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  • Writer's pictureJennifer Van de Kieft

What Happens During a Virtual Feline Behavior Consultation?

Updated: Oct 24, 2023

Virtual cat behavior consultations are just as effective as in person meetings. I cover all the same points of discussion, take a tour of your home, and see your cat(s).


Jennifer Van de Kieft, cat behaviorist, ready for a virtual consultation
This is me, waiting for my client to join the meeting. Luke is sleeping on a towel on the bed. Maya and Lily are on the white cat tree in the background.

Benefits of Virtual Meetings


Since the start of the pandemic, I have become an expert in meeting virtually for feline behavior consultations. At this point I've done way more virtual meetings than I have in person ones. For me, there are so many benefits to meeting virtually. Aside from wearing comfortable leggings, I save valuable time by not having to travel and I love being able to reach more clients beyond Brooklyn and Manhattan. I also get to see cats in their natural setting without being impacted by a visitor's presence. For fearful cats, this is particularly great. Although I miss petting and playing with friendly cats, it's helpful for me to see how cats behave naturally in their home.


Another huge benefit is the show and tell aspect of it. I can only carry so much cat stuff in my backpack. Before a virtual meeting, I set up my bedroom area which serves as my background. Two cat trees are visible in the background which is great for talking about vertical space and it's importance for cats, particularly in multi-cat homes. I keep a tunnel on the bed which Oscar likes to sleep in, and I have an assortment of training gear, toys and puzzles to show and discuss. I often briefly review how to make your own wand toy attachments particularly for cats who are reluctant to play.


So, how does this work? How can I help your cat without seeing them in person?


Preparation for the Meeting


Before we meet, I ask clients to complete a history form so I can get an idea of who their cat is, what they are feeding, and what the cat's life is like. I ask questions about food, playtime, litter box setup, relationships, medical issues, and what other issues might be going on other than the primary issue I'm being hired for. I also ask clients to share a few video clips of their cat prior to the meeting since I find cats are often on their best behavior during consultations. A client can share of video of the behavior they are seeking help with or just a fun or cute video of their cat. Videos help me identify any potential physical issues such as whether the cat should be seen by their veterinarian for a pain evaluation and gives me some insight into the cat's personality.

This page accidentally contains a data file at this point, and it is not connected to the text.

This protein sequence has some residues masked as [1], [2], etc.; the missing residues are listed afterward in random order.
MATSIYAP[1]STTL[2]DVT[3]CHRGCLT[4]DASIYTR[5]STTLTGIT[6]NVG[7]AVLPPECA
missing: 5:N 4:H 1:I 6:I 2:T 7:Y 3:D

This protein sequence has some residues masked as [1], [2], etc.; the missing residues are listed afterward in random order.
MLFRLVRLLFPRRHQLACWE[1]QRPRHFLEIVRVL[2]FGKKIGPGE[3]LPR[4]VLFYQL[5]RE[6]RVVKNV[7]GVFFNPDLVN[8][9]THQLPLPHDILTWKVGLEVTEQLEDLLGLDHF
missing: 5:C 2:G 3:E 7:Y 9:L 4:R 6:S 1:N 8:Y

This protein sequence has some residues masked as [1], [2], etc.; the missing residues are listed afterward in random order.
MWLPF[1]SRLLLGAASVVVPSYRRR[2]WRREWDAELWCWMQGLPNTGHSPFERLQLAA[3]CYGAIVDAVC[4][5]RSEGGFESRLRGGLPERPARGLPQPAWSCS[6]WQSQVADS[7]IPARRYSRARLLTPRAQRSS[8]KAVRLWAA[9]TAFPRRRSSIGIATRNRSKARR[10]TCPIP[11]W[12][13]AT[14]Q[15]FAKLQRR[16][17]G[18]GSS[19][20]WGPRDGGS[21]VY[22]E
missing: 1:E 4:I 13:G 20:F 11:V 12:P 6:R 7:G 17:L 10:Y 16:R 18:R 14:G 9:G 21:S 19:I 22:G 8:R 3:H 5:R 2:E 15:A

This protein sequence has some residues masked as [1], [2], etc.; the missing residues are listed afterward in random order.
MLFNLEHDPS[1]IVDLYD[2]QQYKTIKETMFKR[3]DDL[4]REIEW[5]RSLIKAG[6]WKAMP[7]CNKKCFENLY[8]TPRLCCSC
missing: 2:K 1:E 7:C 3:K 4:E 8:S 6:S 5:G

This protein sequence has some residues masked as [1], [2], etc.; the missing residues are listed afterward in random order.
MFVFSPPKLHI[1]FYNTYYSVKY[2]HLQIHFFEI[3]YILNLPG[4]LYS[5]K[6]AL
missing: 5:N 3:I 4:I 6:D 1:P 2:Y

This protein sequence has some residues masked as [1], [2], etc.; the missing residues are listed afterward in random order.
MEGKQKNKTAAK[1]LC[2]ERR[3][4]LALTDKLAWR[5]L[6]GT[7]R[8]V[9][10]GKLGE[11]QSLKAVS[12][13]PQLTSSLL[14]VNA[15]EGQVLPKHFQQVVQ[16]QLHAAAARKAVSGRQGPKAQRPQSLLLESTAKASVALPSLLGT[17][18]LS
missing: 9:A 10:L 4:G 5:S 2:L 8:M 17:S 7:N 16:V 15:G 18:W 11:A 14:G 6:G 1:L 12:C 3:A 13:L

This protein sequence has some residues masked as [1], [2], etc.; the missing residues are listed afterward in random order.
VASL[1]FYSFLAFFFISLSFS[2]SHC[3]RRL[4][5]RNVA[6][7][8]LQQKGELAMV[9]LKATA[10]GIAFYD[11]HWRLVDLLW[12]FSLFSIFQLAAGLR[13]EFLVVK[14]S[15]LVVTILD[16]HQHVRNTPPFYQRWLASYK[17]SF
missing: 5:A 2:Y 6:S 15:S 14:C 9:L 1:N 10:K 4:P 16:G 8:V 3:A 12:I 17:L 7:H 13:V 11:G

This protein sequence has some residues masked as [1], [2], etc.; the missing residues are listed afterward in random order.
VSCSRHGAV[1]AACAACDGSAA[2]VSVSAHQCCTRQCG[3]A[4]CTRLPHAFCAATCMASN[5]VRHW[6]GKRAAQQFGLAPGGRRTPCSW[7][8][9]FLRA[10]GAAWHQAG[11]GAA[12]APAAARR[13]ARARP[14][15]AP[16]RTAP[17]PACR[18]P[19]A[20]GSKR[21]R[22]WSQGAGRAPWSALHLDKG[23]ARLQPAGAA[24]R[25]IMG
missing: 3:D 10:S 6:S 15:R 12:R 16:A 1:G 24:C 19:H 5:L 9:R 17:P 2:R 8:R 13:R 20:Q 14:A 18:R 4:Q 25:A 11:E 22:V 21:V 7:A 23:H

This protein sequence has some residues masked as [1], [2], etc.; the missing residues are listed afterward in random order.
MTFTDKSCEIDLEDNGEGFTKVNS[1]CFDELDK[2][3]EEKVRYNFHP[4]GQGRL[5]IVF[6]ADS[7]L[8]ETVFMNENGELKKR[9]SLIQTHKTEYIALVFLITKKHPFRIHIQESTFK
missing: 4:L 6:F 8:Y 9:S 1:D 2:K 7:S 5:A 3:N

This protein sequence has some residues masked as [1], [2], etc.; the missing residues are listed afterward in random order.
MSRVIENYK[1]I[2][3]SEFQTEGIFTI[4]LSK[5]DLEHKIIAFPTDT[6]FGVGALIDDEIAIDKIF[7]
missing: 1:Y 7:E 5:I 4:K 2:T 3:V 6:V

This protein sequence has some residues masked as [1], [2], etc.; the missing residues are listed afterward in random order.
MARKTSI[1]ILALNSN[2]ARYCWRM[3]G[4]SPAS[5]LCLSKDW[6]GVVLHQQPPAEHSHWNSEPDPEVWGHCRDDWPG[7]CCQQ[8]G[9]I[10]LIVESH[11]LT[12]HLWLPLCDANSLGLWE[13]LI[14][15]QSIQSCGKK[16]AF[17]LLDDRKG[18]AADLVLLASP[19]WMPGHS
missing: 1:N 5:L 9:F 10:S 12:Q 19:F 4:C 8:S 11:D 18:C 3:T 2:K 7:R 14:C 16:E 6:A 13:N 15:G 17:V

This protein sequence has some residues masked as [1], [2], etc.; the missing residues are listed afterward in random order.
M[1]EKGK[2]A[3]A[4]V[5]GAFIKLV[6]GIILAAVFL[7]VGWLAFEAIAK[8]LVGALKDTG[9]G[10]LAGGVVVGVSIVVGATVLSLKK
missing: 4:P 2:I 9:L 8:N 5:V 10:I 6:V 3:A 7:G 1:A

Talking with the Client


The majority of the meeting is talking about the cat. We carefully review the history form together starting with the behaviors the client is seeking assistance with. This discussion can last 90 minutes to 2 hours. The more we talk, the clearer the picture becomes in my mind and the more easily I can provide solutions to the issues. I find clients love to talk about their cat so the time flies by. Sometimes the meetings are deeply serious and emotional. Most of the time I find we laugh a lot because cats are funny. I try to keep things light and fun, when appropriate. We discuss the behavioral issues in depth and come up with an actionable plan to address the issues that clients are comfortable with.

Jennifer Van de Kieft, cat behaviorist, with her cats, Josh and Luke in the background
Josh and Luke are eager to be my assistants. Actually, most of the time they are just sleeping and not helping.

Virtual Tour


Clients use their laptop or mobile phone to show me around their home. I ask them to show me their cat(s), the cat's resources such as the feeding area, water, litter boxes, scratching posts, cat trees, toys and resting spots. I like to get a sense of the cat's environment and may point out ways that it can be enhanced.


Ending the Meeting


Finally, we end the consultation with any remaining questions the client has and we discuss how the client can make the best use of the follow up period. I set aside 2 hours for the consultation so clients have plenty of time to talk about their concerns.


The Behavior Plan & Resources


Following the meeting, I send the client an email with supporting resources that will help them in implementing the Plan. Then I begin writing up the Behavior Plan which is sent to clients the following day outlining my recommendations and next steps.



Jennifer Van de Kieft, cat behaviorist, and her cat, Josh, sitting in a box on her desk.
Clients cannot see this, but I typically have Luke or Josh sleeping in a box next to me.

Follow-Up Period


I encourage clients to email me with questions and to report progress once they start putting the strategies we discussed in place so I can support them through its implementation. I have my calendar set up to contact clients at one week, 3 weeks and at 6 weeks reminding them to check in with me. Clients appreciate this as we are all busy and can forget to send updates.


Ready to book a consultation? Contact me to get started.


About the author: Jennifer Van de Kieft, CAFTP, FFCP, PNCC is located in Brooklyn, NY. She is certified in feline behavior and pet nutrition. She owns Cat Advocate, a feline behavior consulting company. She provides cat guardians with the strategies, tools and knowledge needed to address their cat's behavior issues. Jennifer provides virtual consultations throughout the United States.




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